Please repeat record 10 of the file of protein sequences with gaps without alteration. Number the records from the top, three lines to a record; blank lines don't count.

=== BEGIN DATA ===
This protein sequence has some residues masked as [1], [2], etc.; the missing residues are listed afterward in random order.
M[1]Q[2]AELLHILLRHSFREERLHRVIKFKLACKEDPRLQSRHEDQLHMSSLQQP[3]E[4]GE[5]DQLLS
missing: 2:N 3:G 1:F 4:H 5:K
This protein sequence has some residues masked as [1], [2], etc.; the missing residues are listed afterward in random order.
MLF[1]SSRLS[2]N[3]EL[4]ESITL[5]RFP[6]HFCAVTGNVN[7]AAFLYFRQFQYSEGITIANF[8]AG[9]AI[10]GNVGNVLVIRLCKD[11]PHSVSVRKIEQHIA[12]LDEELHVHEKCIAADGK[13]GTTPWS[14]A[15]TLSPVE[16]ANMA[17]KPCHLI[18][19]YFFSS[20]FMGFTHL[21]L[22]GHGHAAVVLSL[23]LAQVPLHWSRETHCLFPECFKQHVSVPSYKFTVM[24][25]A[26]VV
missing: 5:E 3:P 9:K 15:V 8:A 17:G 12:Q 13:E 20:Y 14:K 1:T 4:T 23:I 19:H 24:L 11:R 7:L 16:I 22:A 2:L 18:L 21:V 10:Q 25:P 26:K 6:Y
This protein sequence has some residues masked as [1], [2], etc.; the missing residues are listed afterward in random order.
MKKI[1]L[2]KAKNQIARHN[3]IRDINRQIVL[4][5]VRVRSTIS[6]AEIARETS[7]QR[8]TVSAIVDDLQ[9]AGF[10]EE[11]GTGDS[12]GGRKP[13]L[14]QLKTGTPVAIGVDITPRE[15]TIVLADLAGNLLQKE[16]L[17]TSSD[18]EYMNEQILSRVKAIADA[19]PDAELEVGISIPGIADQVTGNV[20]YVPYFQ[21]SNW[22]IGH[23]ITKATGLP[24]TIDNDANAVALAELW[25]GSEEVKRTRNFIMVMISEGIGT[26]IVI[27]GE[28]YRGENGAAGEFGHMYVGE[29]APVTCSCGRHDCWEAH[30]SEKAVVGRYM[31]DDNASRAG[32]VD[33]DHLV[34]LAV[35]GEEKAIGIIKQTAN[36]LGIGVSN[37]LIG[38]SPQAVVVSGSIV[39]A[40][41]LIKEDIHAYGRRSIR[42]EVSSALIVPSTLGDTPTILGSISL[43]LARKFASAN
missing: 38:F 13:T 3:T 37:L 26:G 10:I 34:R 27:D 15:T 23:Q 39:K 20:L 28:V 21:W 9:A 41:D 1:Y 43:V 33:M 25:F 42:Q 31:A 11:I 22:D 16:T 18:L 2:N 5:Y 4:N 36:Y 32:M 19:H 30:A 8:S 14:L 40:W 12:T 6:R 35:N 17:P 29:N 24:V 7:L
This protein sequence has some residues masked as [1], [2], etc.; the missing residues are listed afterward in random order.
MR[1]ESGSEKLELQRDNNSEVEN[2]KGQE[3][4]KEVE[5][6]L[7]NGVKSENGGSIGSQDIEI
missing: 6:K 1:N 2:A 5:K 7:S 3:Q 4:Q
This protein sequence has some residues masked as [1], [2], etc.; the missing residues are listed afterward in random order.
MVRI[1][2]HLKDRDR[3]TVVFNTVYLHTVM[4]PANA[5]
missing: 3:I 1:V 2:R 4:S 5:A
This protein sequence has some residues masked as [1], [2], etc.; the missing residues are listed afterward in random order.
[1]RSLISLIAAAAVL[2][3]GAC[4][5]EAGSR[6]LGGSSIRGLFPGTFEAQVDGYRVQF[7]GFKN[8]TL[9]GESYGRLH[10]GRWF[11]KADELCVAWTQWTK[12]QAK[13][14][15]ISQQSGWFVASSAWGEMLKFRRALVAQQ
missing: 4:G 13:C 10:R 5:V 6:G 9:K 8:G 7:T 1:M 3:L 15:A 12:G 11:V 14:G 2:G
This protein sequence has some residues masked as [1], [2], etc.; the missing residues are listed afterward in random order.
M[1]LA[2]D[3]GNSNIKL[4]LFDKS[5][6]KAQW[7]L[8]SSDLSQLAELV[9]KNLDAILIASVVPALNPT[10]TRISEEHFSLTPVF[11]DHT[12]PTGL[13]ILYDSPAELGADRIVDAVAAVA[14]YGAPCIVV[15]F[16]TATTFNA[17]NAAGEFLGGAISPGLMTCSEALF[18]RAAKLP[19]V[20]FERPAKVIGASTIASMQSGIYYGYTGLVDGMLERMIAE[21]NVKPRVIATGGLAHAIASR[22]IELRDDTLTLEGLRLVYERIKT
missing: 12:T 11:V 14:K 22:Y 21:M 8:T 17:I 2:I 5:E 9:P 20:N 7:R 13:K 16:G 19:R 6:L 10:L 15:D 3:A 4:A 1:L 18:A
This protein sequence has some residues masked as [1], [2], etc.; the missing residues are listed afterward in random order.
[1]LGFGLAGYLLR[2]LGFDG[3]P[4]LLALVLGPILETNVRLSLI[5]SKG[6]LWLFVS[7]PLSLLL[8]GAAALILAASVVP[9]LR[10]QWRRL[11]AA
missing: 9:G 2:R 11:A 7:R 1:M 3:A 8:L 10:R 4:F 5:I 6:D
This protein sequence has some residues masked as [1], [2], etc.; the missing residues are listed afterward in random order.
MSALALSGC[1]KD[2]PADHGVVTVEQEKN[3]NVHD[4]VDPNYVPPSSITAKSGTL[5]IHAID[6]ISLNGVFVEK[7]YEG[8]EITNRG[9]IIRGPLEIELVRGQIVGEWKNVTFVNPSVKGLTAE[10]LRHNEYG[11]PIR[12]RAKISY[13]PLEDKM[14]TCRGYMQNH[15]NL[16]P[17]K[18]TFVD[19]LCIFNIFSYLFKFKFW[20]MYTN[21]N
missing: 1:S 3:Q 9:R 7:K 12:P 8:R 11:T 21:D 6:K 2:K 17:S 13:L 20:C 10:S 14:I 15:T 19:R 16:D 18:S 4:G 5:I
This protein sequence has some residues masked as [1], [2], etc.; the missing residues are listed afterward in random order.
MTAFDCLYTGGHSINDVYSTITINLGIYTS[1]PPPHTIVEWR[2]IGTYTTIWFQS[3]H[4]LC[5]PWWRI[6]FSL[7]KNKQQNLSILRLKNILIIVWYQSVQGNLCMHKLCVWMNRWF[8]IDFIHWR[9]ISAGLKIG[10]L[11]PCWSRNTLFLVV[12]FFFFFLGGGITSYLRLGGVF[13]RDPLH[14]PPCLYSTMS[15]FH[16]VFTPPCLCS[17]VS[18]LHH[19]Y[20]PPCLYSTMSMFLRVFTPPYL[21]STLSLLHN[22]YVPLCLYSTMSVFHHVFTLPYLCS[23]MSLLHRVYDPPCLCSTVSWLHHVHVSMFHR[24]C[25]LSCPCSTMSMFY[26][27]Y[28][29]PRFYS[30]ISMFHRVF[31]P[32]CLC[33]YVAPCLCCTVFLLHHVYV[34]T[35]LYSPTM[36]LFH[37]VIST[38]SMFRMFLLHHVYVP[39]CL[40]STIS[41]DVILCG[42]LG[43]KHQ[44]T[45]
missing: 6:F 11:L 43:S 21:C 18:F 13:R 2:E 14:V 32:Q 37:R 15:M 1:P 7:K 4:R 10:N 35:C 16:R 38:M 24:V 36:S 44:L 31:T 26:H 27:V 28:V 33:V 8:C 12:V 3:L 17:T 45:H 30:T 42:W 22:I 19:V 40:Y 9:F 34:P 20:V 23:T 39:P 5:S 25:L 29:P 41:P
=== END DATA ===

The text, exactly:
This protein sequence has some residues masked as [1], [2], etc.; the missing residues are listed afterward in random order.
MTAFDCLYTGGHSINDVYSTITINLGIYTS[1]PPPHTIVEWR[2]IGTYTTIWFQS[3]H[4]LC[5]PWWRI[6]FSL[7]KNKQQNLSILRLKNILIIVWYQSVQGNLCMHKLCVWMNRWF[8]IDFIHWR[9]ISAGLKIG[10]L[11]PCWSRNTLFLVV[12]FFFFFLGGGITSYLRLGGVF[13]RDPLH[14]PPCLYSTMS[15]FH[16]VFTPPCLCS[17]VS[18]LHH[19]Y[20]PPCLYSTMSMFLRVFTPPYL[21]STLSLLHN[22]YVPLCLYSTMSVFHHVFTLPYLCS[23]MSLLHRVYDPPCLCSTVSWLHHVHVSMFHR[24]C[25]LSCPCSTMSMFY[26][27]Y[28][29]PRFYS[30]ISMFHRVF[31]P[32]CLC[33]YVAPCLCCTVFLLHHVYV[34]T[35]LYSPTM[36]LFH[37]VIST[38]SMFRMFLLHHVYVP[39]CL[40]STIS[41]DVILCG[42]LG[43]KHQ[44]T[45]
missing: 6:F 11:L 43:S 21:C 18:F 13:R 2:E 14:V 32:Q 37:R 15:M 1:P 7:K 4:R 10:N 35:C 16:R 38:M 24:V 36:S 44:L 31:T 26:H 27:V 28:V 33:V 8:C 12:V 3:L 17:T 45:H 30:T 42:W 22:I 19:V 40:Y 9:F 34:P 20:V 23:T 39:P 5:S 25:L 29:P 41:P